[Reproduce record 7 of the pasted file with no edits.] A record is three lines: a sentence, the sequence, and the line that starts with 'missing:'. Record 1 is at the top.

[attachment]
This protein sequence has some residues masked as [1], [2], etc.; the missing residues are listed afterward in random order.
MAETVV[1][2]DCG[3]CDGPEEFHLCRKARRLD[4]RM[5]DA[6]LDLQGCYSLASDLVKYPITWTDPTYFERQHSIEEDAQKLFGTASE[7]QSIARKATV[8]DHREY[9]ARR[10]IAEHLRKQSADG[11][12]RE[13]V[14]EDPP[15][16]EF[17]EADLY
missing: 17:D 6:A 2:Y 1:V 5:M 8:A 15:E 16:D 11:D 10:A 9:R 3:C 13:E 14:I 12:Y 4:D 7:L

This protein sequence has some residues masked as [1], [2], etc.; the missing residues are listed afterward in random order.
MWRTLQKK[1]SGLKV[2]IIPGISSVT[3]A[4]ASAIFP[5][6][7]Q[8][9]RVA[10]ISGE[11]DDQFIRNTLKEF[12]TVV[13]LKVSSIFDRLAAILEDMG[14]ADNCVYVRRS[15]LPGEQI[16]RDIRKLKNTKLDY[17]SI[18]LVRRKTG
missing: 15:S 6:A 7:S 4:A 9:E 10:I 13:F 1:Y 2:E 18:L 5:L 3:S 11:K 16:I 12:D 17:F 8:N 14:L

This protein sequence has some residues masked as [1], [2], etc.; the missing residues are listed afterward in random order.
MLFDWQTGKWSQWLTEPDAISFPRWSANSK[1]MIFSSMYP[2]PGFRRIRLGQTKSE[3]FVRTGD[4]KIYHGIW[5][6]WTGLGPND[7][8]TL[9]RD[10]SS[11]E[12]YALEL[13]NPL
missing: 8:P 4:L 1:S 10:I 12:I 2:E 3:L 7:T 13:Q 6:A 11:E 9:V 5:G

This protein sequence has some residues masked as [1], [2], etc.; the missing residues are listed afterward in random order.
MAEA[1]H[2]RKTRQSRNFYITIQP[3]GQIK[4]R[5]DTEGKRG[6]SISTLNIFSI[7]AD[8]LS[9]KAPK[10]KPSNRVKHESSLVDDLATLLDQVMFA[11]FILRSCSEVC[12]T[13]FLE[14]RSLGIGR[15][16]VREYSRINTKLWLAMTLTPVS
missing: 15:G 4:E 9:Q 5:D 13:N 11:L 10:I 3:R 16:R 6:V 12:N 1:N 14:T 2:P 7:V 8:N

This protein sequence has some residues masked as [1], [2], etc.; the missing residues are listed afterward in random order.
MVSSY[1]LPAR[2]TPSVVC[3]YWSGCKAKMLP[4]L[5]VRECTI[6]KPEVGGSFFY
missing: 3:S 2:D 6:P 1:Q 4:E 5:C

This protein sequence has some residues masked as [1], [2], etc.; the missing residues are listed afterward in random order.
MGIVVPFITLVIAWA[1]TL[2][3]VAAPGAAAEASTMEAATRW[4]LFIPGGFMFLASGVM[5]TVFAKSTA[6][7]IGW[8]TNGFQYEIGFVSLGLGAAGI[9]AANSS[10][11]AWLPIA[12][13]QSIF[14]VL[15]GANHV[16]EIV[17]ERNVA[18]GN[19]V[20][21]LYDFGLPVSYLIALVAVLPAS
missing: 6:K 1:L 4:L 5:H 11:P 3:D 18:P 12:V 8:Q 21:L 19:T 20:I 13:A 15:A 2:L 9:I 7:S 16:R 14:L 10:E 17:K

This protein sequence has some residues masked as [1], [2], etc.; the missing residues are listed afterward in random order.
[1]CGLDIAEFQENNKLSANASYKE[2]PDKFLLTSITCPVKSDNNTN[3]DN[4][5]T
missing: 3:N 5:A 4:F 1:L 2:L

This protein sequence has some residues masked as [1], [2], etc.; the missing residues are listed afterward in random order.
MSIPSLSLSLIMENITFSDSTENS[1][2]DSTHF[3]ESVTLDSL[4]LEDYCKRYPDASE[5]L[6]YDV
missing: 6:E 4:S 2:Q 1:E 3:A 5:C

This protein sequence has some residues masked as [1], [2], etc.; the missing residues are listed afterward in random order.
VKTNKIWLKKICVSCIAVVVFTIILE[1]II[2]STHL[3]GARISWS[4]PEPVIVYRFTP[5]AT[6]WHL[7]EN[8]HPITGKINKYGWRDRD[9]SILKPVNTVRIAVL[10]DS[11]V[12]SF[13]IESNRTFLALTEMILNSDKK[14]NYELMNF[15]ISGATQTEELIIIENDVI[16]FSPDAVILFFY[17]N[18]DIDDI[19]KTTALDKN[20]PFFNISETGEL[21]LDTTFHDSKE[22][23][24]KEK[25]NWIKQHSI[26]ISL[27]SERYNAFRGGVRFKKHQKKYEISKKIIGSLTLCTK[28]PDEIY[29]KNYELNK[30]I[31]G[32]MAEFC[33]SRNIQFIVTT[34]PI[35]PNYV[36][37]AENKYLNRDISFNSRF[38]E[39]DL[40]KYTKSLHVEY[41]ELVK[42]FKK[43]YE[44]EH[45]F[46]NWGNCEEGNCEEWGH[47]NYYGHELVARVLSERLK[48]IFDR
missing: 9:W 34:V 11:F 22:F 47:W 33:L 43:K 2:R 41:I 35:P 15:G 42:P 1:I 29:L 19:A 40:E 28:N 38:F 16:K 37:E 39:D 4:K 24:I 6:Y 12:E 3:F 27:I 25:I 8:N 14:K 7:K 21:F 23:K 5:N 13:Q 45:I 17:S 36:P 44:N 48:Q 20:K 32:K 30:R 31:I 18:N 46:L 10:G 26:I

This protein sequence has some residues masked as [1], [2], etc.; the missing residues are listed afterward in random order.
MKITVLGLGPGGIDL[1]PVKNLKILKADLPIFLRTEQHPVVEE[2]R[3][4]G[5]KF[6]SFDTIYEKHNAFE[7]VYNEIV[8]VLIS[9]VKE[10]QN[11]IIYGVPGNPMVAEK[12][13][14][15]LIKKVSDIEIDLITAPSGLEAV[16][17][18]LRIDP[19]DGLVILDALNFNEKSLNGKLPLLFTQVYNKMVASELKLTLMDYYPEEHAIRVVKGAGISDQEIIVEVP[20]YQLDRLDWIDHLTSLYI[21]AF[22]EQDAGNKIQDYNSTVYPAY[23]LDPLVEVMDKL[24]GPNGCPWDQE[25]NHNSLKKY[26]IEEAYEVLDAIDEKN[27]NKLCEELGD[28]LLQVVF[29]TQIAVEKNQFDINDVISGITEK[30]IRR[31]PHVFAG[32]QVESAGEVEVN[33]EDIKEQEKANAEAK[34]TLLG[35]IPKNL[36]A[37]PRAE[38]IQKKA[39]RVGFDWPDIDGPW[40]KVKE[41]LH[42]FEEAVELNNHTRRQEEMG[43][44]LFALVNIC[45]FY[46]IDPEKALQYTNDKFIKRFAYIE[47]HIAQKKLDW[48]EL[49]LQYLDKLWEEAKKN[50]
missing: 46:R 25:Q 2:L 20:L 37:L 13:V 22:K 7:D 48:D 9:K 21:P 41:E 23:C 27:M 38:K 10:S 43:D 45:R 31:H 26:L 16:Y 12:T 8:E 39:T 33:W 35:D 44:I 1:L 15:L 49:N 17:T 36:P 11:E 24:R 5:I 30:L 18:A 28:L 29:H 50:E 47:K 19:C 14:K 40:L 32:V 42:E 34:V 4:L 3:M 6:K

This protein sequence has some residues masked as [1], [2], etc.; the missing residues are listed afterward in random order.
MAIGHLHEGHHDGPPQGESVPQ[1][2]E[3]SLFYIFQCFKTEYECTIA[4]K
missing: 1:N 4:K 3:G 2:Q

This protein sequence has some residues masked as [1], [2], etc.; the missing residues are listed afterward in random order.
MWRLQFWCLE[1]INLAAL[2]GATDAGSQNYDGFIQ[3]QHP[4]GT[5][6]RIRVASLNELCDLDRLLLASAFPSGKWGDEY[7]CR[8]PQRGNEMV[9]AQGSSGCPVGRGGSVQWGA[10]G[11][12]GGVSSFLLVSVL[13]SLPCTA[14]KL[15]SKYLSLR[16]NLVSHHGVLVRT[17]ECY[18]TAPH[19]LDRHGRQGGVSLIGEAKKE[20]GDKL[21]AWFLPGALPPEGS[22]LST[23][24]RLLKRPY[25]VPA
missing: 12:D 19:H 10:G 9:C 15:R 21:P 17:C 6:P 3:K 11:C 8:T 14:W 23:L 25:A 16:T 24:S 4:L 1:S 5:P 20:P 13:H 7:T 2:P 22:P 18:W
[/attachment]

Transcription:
This protein sequence has some residues masked as [1], [2], etc.; the missing residues are listed afterward in random order.
[1]CGLDIAEFQENNKLSANASYKE[2]PDKFLLTSITCPVKSDNNTN[3]DN[4][5]T
missing: 3:N 5:A 4:F 1:L 2:L